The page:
Not every Developer is Bill Gates

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Warning: You may read things that will disrupt the way you view software developers. You have been warned!

When one hears the title ‘Software Developer’, what instantly comes to the mind of many are super-geniuses that sit in their basements coding away, that breezed through high school and college academic classes specializing in math and/or science have never gotten less than an A- in any given subject.


This is not true, while there is a percentage of those with much higher than average intelligence who choose to work as developers, the average developer is just that… average but extremely hardworking, persistent, and resilient. I think it would surprise most people to learn that most developers work really hard and collaboratively to get to where they are. Oftentimes they put in the extra time learning outside of their regular 40 hours/week to keep up with the latest technologies and to work on things they could not figure out during the workweek. That second part is mainly in an attempt to meet the demands and expectations of their nontechnical corporate leaders that assume things can be built and features pushed out to meet business deadlines/needs without regard to the complexity of the request.

When we talk about providing opportunities for a more diverse set of development applicants — everyone is looking for the Black, Latino, Female, or Over 30 version of a young Bill Gates.

It would appear, as with most industries tech being no exception, in order to be provided with the same opportunities, nontraditional developers must be super exceptional.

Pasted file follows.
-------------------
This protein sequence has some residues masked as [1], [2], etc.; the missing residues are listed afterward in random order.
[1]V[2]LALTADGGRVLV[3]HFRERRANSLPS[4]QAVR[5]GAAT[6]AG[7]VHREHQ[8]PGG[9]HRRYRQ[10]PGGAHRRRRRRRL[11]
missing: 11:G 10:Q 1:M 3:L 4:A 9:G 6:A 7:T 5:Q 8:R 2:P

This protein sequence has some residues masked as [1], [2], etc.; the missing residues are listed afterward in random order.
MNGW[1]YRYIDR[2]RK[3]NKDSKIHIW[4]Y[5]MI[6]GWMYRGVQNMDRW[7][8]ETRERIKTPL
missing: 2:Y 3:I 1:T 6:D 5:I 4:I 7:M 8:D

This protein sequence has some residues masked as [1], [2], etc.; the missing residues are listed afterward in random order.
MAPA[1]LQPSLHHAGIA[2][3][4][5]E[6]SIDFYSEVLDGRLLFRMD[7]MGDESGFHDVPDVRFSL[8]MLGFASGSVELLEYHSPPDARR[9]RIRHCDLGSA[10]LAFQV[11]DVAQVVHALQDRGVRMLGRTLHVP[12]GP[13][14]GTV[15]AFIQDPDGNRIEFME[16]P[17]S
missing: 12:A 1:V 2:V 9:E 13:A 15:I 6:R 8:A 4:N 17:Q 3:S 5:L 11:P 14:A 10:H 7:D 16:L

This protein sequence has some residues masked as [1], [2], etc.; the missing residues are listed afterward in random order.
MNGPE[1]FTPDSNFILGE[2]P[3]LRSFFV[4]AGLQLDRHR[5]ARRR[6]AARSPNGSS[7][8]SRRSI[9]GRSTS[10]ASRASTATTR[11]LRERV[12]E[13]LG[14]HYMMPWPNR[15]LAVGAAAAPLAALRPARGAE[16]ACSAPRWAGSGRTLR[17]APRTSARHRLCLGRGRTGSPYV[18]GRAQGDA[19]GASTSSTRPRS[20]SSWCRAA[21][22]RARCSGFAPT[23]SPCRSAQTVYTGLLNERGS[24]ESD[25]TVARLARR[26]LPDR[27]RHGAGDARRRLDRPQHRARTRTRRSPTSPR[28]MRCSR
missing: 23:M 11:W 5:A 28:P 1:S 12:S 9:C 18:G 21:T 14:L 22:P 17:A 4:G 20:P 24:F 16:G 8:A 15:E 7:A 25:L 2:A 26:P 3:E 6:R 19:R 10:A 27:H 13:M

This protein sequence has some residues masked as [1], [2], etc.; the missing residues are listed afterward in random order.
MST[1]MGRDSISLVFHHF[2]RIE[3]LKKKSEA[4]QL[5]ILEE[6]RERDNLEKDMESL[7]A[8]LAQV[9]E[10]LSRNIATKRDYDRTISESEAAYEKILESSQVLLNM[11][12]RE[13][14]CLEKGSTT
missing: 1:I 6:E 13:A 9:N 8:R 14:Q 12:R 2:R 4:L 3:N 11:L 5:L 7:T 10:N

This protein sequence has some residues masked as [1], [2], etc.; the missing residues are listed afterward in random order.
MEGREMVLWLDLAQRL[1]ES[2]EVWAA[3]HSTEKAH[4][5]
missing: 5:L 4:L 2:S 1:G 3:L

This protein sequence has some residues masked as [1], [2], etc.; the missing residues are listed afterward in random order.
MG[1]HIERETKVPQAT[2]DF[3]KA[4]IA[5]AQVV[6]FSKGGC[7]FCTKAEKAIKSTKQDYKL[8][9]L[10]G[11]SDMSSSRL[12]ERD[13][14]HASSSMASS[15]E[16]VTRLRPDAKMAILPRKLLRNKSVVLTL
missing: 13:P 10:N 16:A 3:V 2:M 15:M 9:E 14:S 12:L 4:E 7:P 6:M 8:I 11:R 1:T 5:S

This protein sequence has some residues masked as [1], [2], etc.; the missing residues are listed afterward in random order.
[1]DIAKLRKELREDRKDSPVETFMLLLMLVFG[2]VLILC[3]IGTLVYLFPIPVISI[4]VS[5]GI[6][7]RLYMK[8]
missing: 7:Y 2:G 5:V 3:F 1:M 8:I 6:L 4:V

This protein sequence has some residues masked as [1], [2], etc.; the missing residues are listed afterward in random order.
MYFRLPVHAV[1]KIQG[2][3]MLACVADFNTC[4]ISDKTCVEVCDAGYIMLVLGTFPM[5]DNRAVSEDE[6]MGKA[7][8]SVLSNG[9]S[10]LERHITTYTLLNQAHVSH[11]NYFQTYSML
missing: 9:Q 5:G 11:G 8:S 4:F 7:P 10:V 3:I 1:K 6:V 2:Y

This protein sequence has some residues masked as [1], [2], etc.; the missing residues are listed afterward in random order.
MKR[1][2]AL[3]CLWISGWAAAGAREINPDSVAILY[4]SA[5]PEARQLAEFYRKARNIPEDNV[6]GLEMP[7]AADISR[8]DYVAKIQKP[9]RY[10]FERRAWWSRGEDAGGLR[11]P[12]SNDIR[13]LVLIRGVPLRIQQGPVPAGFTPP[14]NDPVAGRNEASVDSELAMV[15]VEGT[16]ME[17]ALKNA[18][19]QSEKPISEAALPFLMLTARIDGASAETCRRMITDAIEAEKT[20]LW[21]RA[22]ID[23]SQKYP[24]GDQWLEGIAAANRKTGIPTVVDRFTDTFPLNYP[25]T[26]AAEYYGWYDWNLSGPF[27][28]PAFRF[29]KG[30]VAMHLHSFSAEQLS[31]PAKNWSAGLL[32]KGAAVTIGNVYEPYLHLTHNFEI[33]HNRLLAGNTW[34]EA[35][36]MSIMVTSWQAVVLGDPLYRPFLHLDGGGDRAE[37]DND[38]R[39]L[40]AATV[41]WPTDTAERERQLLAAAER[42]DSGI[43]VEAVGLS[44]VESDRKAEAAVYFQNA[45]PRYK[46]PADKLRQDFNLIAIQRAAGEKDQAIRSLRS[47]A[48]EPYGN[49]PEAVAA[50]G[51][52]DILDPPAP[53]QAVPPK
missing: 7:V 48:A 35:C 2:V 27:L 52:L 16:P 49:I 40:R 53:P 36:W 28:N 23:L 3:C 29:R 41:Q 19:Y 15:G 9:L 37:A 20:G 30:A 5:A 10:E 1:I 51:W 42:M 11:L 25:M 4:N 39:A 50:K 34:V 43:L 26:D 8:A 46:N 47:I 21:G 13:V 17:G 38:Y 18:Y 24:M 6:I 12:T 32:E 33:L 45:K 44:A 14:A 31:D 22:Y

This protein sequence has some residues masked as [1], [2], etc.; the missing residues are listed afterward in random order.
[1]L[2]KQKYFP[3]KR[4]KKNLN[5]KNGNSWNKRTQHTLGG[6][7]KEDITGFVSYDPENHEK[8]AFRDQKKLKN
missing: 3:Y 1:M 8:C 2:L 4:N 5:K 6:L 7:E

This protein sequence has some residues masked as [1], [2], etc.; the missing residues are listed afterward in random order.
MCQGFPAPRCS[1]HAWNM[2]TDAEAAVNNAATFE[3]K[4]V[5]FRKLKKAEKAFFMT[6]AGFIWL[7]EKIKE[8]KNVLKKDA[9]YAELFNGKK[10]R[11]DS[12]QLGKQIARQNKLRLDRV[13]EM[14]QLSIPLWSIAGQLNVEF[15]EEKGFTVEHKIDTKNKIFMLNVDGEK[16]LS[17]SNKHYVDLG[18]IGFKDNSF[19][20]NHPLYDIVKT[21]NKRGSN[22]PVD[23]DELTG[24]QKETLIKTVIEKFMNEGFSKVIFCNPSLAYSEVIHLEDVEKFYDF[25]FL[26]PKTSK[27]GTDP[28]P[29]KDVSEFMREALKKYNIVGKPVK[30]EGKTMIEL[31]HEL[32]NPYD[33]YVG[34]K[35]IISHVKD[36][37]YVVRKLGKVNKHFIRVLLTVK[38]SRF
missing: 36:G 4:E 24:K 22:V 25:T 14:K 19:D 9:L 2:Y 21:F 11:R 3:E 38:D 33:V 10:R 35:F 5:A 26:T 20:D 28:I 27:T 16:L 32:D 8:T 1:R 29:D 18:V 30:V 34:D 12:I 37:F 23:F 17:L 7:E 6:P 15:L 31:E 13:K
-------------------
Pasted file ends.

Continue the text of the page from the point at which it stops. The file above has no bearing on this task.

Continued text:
If you walk around the average software company and meet their development staff you will hear from people with varying backgrounds, intelligence levels, and experience but the common thread is that they are white males (who may or may not be rocking really cool beards) that were given the opportunity to grow within one or several companies and steadily grew into the developers you see today. Some of these guys are what most would consider “average Joe’s”. However, when/if you find that person of color for example amongst them… they will most certainly not be average. If they’ve landed this gig it’s because they are way more than the average Joe…. give it a try!

This myth that all developers are super coding geniuses that sit alone and code in a silo just oozing genius into a blank text editor has also led to unfair hiring practices and RIDICULOUS interviewing techniques. Companies are now requiring that a single junior level applicant whiteboard complex algorithms fr0m scratch (while senior developer(s) watch — but it’s only to see how the applicant thinks of course), build full MVP web applications (which can take 24 hours of coding or more) as part of their “vetting” process and other torture sessions. Most of the people administering these challenges would never have been able to pass them when they first started at the same companies they are now working for.

If more people understood the lifestyle, psyche and stress that a nontraditional junior level applicant was under they’d also know that yes this is not a fair request nor is it an accurate measurement of their ability to perform on the job or learn as a developer.

These hiring practices only serve to further filter out diverse talent from entering tech and serve to reduce opportunities for entry-level developers from nontraditional backgrounds. It’s also very unrealistic — this is not how software is built, this is not how developers work and this is not the culture that most developers wish to propagate. Developers are some of the easiest people to get along with and open to trying new things, very collaborative and always learning.

There is room for the mediocre traditional developer…. but no room for the mediocre nontraditional developer!



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Kimberly Lowe-Williams

CEO at The Difference Engine. Providing real-life software development to nontraditional developers and nonprofits. #PipelineBuilder #NonprofitLeader